Frank Clayton: Get happy: 20 scientifically proven happiness activities

Susan Scutti: It's Genetic! Obesity and the 'Carb Breakdown' Gene

Lecia Bushak: Why Hand Sanitizer May Actually Harm Your Health

Stacy Rapacon: Great Funds You Can Own for $500 or Less

Cameron Huddleston: 7 Ways to Save on Home Decor

The Kosher Gourmet by Steve Petusevsky Exploring ingredients as edible-stuffed containers (TWO RECIPES + TIPS & TECHINQUES)

Jewish World Review Feb. 22, 2011 / 18 Adar I, 5771

Reckless Spending

By Thomas Sowell




http://www.JewishWorldReview.com | Nothing more clearly illustrates the utter irresponsibility of Barack Obama than his advocacy of "high-speed rail." The man is not stupid. He knows how to use words that will sound wonderful to people who do not bother to stop and think.

High-speed rail may be feasible in parts of Europe or Japan, where the population density is much higher than in the United States. But, without enough people packed into a given space, there will never be enough riders to repay the high cost of building and maintaining a high-speed rail system.

Building a high-speed rail system between Los Angeles and San Francisco may sound great to people who don't give it any serious thought. But we are a more spread-out country than England, France or Japan. The distance between Los Angeles and San Francisco is greater than the distance from London to Paris-- by more than 100 miles.

In Japan, the distance between Tokyo and Osaka is comparable to the distance between Los Angeles and San Francisco. But the population of Osaka alone is larger than the combined populations of Los Angeles and San Francisco-- and Tokyo has millions more people than Osaka. That is why it can make sense to have a "bullet train" running between Osaka and Tokyo, but makes no sense to build one between Los Angeles and San Francisco.

However little President Obama knows or cares about economics, he knows a lot about politics-- and especially political rhetoric. "High-speed rail" is simply another set of lofty words to justify continued expansion of government spending. So are words like "investment in education" or "investment" in any number of other things, which serves the same political purpose.

Who cares what the realities are behind these nice-sounding words? Obama can leave that to the economists, the statisticians and the historians. His point is to win the votes of people who know little or nothing about economics, history or statistics. That includes a lot of people with expensive Ivy League degrees.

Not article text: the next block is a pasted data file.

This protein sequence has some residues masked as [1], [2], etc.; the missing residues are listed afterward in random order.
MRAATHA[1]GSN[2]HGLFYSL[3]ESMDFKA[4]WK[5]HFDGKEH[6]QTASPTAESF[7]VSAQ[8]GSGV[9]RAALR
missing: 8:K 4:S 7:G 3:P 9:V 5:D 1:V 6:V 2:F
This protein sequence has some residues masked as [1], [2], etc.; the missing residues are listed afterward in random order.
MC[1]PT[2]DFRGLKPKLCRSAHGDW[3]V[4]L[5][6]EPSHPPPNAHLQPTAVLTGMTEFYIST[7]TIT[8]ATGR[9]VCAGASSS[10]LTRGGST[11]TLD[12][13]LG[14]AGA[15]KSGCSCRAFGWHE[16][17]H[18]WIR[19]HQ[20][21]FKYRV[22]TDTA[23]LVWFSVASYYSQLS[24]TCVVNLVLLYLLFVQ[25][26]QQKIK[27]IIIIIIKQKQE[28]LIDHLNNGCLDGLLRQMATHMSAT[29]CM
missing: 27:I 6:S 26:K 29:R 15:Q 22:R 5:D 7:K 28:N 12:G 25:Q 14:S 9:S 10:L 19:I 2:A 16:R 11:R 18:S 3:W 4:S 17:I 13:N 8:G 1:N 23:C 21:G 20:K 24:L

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To talk glibly about spending more money on "high-speed rail" when the national debt has just passed a milestone, by exceeding the total value of our annual output, for the first time in more than half a century, is world-class chutzpa. The last time the U.S. national debt exceeded the value of our entire annual output, it was due to the cost of fighting World War II.

When World War II ended, in less than four years of American participation, we began paying down the national debt. But our current national debt has been expanding by leaps and bounds in peacetime-- and with no sign of an end in sight for the next decade.

Since more than 40 percent of our national debt is owed to foreigners, this means that goods and services produced by Americans, equal in value to more than 40 percent of our current output, will have to be sent overseas, free of charge, by either this generation or the generations that follow.

Since the generations that follow cannot vote today, the Obama administration's latest budget keeps the spending increasing, while regaling us with wonderful plans for big reductions in government spending-- years from now, after Obama is gone.

Make no mistake about it, spending wins votes, and votes are the ultimate bottom line for politicians. If fancy words and lofty visions are enough to get the voters to go along with more spending, then expect to hear a lot of fancy words and lofty visions.

One of the most successful political ploys is to promise people things without having the money to pay for them. Then, when others want to cut back on the things that have been promised, blame them for lacking the compassion of those who wrote the checks without enough money in the bank to cover them.

If all else fails, politicians can always say that we can pay for the things they promised us by raising taxes on "the rich." However, history shows that, when tax rates go up to very high levels, people put more of their money in tax shelters, so the government ends up collecting less revenue than before.

But history is so yesterday. What is far more exciting is to think of high-speed rail in the future, even if it is speeding us toward bankruptcy.